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LACROSSE: Tormented By Turnovers

Heights Staff

Published: Thursday, February 27, 2014

Updated: Thursday, February 27, 2014 03:02

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Emily Fahey / Heights Editor

There’s a word in sports that can turn the tide of a game, cause a shiver to go down a fan’s spine, and give coaches fits. That word is “turnover.” A poorly timed turnover can destroy any momentum a team may have, lift the spirits of the recovering team, and even lead directly to points. A bad turnover in the defensive zone is akin to handing the opponent a scoring opportunity in hockey. A turnover in basketball is giving up your own scoring opportunity. Turnovers are never good, and if they pile up, they can destroy a team more thoroughly than the opposing team ever could.

Going into Wednesday afternoon’s matchup, both the No. 10 Boston College Eagles and the No. 2 Syracuse Orange were flying high, both coming off of weekend wins over tough opponents. While BC gave Syracuse a run for its money, it ultimately came up short, falling 11-9 to the Orange. Early on, the Eagles hung tough, taking a 4-3 lead into halftime and leading 5-4 with just over 16 minutes to go in the game. Then, the tides turned, and the turnovers took their toll.

BC’s previous game, a 9-7 win over Ohio State, featured an opposing defense that played tight around the crease and rejected any opportunity to drive on net. Syracuse’s defensive game plan could not have been more different. No matter where the ball was, a Syracuse defender was right there. This restricted the ability of BC’s offense to think, let alone move the ball and create scoring opportunities. Combined with active defensive sticks, BC found it tough at points to get into a rhythm on offense, and the team turned the ball over with an alarming regularity.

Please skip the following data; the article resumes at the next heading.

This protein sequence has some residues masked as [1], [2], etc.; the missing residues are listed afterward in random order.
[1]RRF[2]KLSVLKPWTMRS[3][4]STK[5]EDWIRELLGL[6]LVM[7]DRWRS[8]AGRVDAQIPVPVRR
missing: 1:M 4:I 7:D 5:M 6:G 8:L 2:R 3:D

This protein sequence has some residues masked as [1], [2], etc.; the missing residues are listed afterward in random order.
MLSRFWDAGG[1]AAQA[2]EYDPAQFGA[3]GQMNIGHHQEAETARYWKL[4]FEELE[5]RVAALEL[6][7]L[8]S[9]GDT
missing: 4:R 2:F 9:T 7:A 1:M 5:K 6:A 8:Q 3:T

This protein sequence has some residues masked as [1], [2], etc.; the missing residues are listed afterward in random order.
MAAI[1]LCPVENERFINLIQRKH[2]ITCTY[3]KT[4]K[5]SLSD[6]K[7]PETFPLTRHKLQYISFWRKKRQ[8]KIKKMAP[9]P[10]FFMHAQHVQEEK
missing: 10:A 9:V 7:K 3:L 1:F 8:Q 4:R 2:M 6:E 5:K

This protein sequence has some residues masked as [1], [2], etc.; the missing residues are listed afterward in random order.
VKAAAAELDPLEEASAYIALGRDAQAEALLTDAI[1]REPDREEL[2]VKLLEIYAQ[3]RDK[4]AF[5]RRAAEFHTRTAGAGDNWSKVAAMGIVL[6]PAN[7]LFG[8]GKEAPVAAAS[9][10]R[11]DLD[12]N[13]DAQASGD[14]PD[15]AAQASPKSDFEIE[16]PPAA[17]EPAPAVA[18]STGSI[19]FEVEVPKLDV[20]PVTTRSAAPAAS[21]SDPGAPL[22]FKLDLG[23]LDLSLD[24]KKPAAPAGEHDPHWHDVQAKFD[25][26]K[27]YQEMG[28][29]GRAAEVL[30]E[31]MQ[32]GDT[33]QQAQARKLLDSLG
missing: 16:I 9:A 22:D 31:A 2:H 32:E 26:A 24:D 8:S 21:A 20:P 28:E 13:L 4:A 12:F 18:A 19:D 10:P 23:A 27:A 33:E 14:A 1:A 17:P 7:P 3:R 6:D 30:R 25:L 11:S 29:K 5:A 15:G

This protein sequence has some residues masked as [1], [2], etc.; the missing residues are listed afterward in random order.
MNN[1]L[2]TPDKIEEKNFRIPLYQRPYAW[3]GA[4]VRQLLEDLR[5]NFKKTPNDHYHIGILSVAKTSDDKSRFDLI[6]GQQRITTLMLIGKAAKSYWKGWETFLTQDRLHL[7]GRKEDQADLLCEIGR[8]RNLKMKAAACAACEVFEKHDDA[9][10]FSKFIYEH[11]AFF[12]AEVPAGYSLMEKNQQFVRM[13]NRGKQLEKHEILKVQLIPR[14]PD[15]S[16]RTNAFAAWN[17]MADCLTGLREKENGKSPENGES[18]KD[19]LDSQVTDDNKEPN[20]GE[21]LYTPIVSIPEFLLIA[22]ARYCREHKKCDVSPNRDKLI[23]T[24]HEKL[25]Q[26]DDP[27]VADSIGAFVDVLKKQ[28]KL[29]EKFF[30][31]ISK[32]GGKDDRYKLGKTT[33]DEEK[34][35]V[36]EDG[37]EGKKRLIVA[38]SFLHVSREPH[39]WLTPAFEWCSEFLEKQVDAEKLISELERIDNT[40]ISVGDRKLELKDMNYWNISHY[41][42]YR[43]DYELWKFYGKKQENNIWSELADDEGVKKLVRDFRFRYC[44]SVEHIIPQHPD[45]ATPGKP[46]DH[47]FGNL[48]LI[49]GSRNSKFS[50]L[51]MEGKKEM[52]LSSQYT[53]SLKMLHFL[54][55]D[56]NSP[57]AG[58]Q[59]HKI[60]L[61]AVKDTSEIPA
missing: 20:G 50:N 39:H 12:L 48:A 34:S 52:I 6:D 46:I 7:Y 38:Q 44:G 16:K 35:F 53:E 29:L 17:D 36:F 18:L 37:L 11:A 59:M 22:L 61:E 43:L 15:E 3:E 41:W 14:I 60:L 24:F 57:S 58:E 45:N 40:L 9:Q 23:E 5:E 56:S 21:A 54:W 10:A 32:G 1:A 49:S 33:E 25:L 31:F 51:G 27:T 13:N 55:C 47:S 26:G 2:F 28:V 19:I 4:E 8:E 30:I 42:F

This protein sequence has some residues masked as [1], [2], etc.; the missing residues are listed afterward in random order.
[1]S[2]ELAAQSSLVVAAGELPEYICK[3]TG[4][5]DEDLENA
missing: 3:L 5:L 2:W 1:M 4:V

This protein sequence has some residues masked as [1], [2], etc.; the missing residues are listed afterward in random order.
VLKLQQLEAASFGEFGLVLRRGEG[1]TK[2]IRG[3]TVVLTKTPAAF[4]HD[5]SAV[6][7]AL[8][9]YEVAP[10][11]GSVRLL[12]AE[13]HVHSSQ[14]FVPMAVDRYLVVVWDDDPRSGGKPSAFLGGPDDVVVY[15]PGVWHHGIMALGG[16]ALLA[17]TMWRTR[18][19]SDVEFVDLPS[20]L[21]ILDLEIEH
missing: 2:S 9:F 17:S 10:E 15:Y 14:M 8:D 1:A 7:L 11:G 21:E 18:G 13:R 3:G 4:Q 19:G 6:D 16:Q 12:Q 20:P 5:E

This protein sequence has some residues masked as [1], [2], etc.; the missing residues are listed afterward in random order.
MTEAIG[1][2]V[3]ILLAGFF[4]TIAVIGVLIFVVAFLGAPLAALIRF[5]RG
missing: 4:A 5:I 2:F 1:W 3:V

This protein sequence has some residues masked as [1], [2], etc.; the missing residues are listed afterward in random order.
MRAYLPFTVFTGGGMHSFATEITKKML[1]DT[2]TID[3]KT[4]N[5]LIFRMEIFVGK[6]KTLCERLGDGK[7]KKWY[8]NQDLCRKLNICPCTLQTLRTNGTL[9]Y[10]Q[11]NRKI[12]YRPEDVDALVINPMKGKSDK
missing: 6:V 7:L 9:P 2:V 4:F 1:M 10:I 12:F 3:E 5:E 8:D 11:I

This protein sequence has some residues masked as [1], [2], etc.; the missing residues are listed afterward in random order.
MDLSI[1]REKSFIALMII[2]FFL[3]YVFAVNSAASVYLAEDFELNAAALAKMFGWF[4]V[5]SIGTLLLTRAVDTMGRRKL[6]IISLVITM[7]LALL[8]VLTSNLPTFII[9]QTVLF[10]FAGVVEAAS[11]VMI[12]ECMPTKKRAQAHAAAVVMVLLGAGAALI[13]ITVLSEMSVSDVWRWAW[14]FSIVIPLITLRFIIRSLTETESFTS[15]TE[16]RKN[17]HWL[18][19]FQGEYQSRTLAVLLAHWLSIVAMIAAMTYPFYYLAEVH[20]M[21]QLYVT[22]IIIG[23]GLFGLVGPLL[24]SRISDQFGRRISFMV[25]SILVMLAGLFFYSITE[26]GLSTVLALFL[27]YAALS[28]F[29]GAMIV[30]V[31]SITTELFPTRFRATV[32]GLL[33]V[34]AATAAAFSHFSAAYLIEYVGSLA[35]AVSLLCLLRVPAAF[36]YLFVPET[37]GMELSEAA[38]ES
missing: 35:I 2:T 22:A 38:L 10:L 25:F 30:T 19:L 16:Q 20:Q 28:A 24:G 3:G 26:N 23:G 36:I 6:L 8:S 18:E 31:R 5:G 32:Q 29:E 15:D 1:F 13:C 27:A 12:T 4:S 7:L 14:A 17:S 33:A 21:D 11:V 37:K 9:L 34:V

Head coach Acacia Walker was disappointed in the offense’s performance. “The game is won with possession, and we can’t throw the ball away,” Walker said. Although junior middle Mikaela Rix scored a hat trick and junior Covie Stanwick, sophomore Sarah Mannelly, and senior Moira Barry each scored two goals apiece, the 17 BC turnovers ultimately downed the Eagles.

BC’s inability to win face-offs at key times was also costly. With BC leading 5-4 halfway through the second half, Syracuse went on a 4-0 run that ultimately proved too much for the Eagles to overcome. The first goal of that sequence came off a failed free position shot from Stanwick. The subsequent three goals came when Syracuse was able to win the draw and carry possession into the attacking zone. In five minutes, the Orange netted four goals by four different players, without BC ever getting a chance in its own offensive zone.

Walker did see some positives in the way her team fought, however. “I think our defense was here to win, you know, our midfield did their job,” she said. “I just think offensively in transition, we’ve got to take care of the ball more.” Defensively, BC was facing a tall task against a Syracuse offense that had scored 21, 25, 18, and 18 goals in its first four games. The Eagles proved they were more than up to the task, however, limiting the Orange to just 11 goals on 18 shots on goal. Senior defender Kate McCarthy’s performance was of particular note, as she consistently drew the assignment of shadowing sophomore attack Kayla Treanor. Syracuse’s leading point-scorer, Treanor, already had 16 goals and 11 assists coming into the game, averaging almost seven points per game. Treanor did tally three assists and two goals, but for the most part, McCarthy was able to keep her away from the crease. Syracuse’s scoring was spread across its lineup, showcasing why the Orange are such a formidable team. Seniors Katie Webster and Alyssa Murray notched three goals apiece, while freshman attack Taylor Poplawski scored twice, and junior Gabby Jaquith netted SU’s final goal with an open netter with 1:38 left in the game.

For stretches of the game, however, BC was firmly in control of the Orange, and much of the credit must go to goalie Emily Mata. Mata saved seven shots, stymieing SU on several point-blank attempts. Walker was more than satisfied with her junior’s performance in net. “Yeah, Emily’s been working really hard in the last couple of weeks to have a game like that,” Walker said. “Unfortunately we just came out short, and Syracuse is an incredible, incredible team.”

On the other end of the field, Syracuse’s own junior goaltender, Kelsey Richardson, was equal to the task, making six saves of her own in her first complete game of the season. Richardson constantly kept Syracuse close, never allowing BC to take more than a one-goal lead at any point in the game.

Syracuse deserves most of the credit for holding BC to nine goals with its aggressive defense and solid goaltending, but it’s hard to view this performance as one of utter domination by the Orange. BC had the opportunity to win this game, but instead, the Eagles did the one thing that can drive any coach up a wall—they turned it over.

 

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